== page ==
CDC Chronic Pain Guidelines: Not so bad, but...

by Tom QuinnIn case you didn’t notice, the US Centers for Disease Control published their long-awaited (dreaded?) “CDC Guideline for Prescribing Opioids for Chronic Pain.” It made a pretty big splash: Five editorials plus the full Guideline in the online Mar 15 JAMA, front page New York Times feature article, the first hour on NPR’s “Diane Rehm Show,” (Mar 17) and multiple others. It is specifically aimed at primary care prescribers, who write about half of the scripts for opioids in the US. It is intended to “support clinicians caring for patients outside the context of active cancer care or palliative or end-of-life care.” The Guideline was published in the Mar 15 Weekly Morbidity and Mortality Report and is the first US Government guideline to address treatment of chronic pain; it is 52 pages long. A good “Cliff Notes” version of the Guideline is the JAMA piece by CDC Director Thomas Frieden, MD and Debra Houry, MD. I should point out that the document was prepared by the CDC’s Division of Unintentional Injury Prevention. The Guideline is intended to address the epidemic of opioid-related deaths, not the pandemic of chronic pain. On its face, the Guideline promotes good, standard prescribing practices, especially for potentially high-risk agents: history and diagnosis of the painful disorder, prognosis of the painful state, history of prior interventions, establishing clear treatment goals, careful selectio...
Source: Pallimed: A Hospice and Palliative Medicine Blog - Category: Palliative Care Tags: CDC ethics opioids pain quinn The profession Source Type: blogs

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Authors: Koehler LA, Hunter DW Abstract Axillary web syndrome (AWS) is a frequently overlooked problem that causes morbidity in the early post-operative period following cancer surgery with axillary lymph node removal (1-3). AWS, also known as “cording” was first described in 2001 by Moskovitz as “a visible web of axillary skin overlying palpable cords of tissue that are made taut by shoulder abduction” (1). Over a decade has passed since Moskovitz’s seminal article was published, and we still lack a good understanding of AWS. This condition has been suboptimally studied using widely d...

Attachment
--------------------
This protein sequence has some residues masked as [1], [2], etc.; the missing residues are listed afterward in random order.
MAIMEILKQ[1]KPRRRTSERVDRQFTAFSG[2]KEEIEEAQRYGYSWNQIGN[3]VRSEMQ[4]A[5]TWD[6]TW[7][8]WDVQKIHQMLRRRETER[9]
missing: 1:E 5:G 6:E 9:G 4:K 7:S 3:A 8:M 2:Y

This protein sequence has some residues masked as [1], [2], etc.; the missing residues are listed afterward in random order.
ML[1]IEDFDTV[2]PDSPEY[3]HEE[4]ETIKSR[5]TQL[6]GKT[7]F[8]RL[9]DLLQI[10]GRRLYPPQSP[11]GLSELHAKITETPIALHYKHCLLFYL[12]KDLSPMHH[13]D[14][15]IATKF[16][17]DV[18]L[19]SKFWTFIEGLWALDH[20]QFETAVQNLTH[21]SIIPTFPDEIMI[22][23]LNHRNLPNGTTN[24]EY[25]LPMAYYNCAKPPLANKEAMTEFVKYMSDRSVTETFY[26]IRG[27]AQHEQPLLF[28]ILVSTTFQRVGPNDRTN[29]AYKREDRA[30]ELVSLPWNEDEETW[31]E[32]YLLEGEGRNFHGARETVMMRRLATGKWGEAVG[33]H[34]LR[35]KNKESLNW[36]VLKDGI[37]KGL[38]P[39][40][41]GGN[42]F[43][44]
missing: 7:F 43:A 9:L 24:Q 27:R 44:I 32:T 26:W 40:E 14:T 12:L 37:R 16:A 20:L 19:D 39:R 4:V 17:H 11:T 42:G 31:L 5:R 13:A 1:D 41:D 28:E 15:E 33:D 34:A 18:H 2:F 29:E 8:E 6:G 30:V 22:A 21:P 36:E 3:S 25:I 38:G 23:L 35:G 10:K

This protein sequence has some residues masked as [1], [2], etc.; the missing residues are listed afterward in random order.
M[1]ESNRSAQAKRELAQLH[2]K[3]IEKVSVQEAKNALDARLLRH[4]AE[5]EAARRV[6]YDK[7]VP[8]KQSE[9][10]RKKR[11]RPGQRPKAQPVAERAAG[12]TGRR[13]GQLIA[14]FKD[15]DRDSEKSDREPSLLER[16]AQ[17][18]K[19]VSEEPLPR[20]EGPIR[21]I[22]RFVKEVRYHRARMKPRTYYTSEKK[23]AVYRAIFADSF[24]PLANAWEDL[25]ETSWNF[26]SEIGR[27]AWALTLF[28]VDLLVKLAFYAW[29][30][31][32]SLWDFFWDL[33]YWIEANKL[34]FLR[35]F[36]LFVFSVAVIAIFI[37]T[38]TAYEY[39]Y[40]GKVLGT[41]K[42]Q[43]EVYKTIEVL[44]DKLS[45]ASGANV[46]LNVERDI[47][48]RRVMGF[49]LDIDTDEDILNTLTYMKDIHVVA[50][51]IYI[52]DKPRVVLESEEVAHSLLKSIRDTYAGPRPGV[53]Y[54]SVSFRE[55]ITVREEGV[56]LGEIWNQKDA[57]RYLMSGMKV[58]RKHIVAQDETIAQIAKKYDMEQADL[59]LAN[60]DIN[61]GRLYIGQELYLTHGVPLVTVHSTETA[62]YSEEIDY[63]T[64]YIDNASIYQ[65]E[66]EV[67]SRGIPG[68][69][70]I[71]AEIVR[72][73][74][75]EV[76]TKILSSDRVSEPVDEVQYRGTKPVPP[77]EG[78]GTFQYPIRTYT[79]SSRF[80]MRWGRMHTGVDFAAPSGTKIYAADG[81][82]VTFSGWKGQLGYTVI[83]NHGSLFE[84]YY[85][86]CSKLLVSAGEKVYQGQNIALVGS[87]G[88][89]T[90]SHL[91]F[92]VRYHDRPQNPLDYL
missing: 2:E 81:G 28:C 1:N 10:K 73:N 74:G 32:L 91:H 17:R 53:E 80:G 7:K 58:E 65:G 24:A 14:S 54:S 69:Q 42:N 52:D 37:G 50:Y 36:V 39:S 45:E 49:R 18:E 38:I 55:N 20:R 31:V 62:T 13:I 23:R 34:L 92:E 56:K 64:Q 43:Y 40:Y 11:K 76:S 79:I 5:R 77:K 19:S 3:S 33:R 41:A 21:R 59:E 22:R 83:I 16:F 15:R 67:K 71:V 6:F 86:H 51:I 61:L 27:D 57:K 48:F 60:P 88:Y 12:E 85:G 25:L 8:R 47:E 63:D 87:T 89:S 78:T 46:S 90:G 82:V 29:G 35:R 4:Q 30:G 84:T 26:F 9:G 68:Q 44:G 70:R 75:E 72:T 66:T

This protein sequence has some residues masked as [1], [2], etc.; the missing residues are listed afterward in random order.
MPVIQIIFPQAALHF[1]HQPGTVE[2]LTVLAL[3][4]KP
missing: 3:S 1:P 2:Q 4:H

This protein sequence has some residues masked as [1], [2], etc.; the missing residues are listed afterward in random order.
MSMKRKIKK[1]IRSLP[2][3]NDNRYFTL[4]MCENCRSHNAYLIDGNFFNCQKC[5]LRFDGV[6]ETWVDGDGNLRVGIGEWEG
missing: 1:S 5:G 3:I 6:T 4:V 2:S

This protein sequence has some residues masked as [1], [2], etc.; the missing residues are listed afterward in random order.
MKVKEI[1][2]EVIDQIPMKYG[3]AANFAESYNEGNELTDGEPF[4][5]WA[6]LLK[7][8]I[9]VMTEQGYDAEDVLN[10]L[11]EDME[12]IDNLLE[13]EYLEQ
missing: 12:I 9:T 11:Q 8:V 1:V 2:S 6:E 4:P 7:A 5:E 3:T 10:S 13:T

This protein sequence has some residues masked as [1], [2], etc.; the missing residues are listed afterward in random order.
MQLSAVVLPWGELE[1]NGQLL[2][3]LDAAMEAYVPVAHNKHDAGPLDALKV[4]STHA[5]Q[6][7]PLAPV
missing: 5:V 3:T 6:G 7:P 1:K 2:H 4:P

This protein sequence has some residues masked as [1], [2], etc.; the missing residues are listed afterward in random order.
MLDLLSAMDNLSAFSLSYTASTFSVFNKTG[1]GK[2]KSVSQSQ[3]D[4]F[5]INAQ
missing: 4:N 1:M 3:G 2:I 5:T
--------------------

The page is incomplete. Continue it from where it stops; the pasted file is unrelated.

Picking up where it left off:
Source: Lymphology - Category: Internal Medicine Tags: Lymphology Source Type: research
Authors: Iwakiri K, Sotoyama M, Takahashi M, Liu X, Koda S, Ichikawa K Abstract Many care workers at elderly care facilities in Japan suffer occupational low back pain (LBP) despite the utilization of welfare equipment. When introducing welfare equipment such as hoists and sliding boards, education on appropriate care methods using welfare equipment is usually conducted, but the effect of education diminishes with time. This intervention study aimed to examine the effect of re-education on appropriate care methods using welfare equipment on the prevention of care workers' LBP at an elderly care facility. At the int...